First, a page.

0401 GMT February 25, 2020
Polls opened nationwide at 8 am local time (0100 GMT) on Sunday.
The country’s military rulers, who came to power in 2014, abolished the previous constitution and set up a committee to draft the new one.
General Prayut Chan-o-cha, the commander of the Royal Thai Army (RTA), heads the junta. His 2014 coup d'état came after months of political instability and sporadic violence.
The proponents of the new constitution claim it will end political corruption and bring democracy and stability to the country.
Independent sources, however, say the constitution, if approved, will reinforce the military control over the country and weaken the influence of civilians in politics.
“If the draft constitution passes… the military and the traditional elites will have more legitimacy to control the Thai political system,” said Puangthong Pawakapan, a political expert at Chulalongkorn University.
The Thai military has successfully seized power a dozen times since the end of absolute monarchy in Thailand in 1932.
During the past decade, power has been shifting between a royalist army and its establishment allies on the one side and elected governments led by or linked to self-exiled billionaire Thaksin Shinawatra on the other.
General Prayut was appointed by the country’s 88-year-old monarch, King Bhumibol Adulyadej, to run the country following the latest coup against Shinawatra’s sister and then-prime minister Yingluck.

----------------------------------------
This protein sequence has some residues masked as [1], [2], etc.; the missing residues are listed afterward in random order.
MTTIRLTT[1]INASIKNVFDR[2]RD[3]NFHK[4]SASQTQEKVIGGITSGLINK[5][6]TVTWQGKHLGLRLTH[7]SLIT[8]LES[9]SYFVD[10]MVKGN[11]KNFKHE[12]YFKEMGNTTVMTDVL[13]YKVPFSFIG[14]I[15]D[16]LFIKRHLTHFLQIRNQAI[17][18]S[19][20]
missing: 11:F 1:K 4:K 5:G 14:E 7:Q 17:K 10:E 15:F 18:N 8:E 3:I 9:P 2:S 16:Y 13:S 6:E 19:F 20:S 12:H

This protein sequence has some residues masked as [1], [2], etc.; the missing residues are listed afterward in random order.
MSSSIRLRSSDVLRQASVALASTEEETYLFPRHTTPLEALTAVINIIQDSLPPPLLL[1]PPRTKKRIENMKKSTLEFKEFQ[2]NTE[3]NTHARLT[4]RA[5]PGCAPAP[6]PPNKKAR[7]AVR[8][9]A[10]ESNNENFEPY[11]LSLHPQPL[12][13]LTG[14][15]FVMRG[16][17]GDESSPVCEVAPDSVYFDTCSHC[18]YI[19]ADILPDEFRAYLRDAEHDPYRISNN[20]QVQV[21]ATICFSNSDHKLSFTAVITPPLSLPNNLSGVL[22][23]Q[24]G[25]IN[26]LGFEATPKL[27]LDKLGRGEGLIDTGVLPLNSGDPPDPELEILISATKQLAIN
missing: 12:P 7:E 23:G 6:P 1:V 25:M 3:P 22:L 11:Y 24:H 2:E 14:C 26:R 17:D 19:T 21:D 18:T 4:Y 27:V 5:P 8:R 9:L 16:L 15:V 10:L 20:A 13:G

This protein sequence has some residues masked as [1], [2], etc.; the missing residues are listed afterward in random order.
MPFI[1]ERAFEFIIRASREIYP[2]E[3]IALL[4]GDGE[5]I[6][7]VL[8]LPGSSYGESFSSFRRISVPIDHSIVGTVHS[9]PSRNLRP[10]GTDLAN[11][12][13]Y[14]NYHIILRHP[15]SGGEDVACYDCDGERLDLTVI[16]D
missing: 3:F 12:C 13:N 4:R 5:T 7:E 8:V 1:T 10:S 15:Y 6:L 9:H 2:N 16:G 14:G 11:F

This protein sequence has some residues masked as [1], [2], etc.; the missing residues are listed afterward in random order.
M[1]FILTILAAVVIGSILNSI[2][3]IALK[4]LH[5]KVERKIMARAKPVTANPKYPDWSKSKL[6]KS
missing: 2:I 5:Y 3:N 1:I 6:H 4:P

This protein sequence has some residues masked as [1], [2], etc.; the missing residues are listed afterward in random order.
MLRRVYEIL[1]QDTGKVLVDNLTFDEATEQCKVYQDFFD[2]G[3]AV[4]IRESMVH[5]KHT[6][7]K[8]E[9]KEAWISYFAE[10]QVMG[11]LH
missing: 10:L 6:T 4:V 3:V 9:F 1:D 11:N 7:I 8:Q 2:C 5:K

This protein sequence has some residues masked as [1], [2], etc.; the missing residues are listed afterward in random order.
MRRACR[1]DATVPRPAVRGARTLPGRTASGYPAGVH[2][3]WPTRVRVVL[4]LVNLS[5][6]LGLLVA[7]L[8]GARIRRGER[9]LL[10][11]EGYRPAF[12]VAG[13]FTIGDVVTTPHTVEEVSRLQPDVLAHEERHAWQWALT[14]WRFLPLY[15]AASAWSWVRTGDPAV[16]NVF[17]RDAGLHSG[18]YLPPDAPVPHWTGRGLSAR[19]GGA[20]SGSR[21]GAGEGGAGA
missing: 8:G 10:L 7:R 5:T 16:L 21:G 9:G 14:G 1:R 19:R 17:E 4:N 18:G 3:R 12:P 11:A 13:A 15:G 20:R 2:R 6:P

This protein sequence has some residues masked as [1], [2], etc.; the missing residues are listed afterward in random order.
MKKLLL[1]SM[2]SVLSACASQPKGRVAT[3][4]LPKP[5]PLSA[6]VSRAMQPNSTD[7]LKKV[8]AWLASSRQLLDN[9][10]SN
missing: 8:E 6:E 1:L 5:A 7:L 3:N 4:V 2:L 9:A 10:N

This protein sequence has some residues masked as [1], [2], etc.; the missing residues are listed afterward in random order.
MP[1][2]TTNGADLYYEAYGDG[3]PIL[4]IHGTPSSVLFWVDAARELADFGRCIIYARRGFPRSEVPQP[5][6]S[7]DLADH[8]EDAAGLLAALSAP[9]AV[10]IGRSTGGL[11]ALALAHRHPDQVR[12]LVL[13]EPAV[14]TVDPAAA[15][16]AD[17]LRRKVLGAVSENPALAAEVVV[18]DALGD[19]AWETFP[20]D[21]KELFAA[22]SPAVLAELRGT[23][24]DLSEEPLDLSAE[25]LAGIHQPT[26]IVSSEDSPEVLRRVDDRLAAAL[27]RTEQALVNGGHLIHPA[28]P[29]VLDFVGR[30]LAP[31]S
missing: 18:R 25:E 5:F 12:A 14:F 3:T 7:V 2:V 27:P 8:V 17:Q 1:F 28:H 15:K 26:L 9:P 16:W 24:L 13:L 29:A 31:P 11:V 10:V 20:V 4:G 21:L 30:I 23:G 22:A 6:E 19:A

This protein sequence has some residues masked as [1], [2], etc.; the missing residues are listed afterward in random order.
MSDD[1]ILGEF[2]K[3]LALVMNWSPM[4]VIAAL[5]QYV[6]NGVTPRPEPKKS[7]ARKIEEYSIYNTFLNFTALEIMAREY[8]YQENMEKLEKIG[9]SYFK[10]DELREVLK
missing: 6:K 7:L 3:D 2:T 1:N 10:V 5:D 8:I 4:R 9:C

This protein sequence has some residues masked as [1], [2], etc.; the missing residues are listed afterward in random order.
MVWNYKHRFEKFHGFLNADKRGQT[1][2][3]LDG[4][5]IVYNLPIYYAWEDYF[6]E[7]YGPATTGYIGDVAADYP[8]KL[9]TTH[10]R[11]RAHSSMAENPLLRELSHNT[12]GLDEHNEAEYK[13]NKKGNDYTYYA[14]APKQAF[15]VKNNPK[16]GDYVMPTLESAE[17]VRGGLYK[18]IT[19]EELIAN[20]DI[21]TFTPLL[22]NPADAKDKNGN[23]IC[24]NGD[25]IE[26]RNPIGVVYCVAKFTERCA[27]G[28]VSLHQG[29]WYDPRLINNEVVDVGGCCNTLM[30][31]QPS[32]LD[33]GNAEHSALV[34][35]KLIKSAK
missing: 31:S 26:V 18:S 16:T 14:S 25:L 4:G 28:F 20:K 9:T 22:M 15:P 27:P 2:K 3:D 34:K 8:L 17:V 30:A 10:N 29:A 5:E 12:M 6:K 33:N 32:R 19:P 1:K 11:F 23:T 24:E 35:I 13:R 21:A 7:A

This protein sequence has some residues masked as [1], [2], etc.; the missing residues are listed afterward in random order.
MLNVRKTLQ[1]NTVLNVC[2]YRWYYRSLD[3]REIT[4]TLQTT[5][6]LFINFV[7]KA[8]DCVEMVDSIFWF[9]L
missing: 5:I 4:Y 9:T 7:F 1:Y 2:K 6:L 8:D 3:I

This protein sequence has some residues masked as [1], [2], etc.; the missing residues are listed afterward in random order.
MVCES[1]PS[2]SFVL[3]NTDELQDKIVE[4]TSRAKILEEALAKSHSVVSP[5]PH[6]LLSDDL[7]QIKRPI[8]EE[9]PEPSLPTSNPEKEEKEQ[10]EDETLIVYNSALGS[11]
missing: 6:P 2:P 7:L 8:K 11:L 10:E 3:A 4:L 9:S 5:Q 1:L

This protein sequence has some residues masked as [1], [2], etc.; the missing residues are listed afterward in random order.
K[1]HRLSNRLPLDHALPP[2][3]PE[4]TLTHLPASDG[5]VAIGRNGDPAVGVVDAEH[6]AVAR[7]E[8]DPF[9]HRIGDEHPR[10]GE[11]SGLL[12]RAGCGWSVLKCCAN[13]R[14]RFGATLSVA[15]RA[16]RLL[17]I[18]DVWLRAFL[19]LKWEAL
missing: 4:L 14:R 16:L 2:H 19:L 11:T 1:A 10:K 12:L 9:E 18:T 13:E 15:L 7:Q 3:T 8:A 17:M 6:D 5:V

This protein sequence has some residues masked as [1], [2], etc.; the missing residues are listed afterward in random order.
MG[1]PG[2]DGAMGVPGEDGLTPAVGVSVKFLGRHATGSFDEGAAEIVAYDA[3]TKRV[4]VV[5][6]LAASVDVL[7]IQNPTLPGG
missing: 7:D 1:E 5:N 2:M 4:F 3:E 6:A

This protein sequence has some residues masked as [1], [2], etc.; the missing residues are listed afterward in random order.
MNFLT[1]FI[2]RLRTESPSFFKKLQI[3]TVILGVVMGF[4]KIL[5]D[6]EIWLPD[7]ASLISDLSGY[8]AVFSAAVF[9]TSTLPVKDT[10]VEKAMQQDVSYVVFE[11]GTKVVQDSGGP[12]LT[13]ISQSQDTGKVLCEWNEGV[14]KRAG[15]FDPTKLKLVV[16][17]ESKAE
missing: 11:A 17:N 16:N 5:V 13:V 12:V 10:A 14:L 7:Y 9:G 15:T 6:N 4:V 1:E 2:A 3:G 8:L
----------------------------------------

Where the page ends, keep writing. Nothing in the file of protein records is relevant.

Also on Sunday, Prayut, who has been named the country’s new prime minister, urged people to participate in the referendum.
“Come out (to vote) because today is important for the future of the country. This is your duty and this is part of democracy of an internationally-recognized process,” he said.
Thaksin has described the new constitution as a “folly” that would strengthen the power of the ruling junta and make it impossible for future elected governments to govern the country.
Meanwhile, at least 10 bomb explosions were reported in the restive Thai provinces of Narathiwat and Yala overnight.
“The bombs, which targeted lamp posts, caused several areas to be without electricity and knocked out communications system,” police reported, adding that there were no casualties.
A day earlier, police had reported six explosions in southern Thailand.
It is unclear who is behind the blasts, but the ruling junta blames such violence on the insurgents active in the restive south.
Three provinces in southern Thailand, namely Narathiwat, Yala and Pattani, have faced an insurgency since 2004. The violence sometimes spreads into the province of Songkhla as well.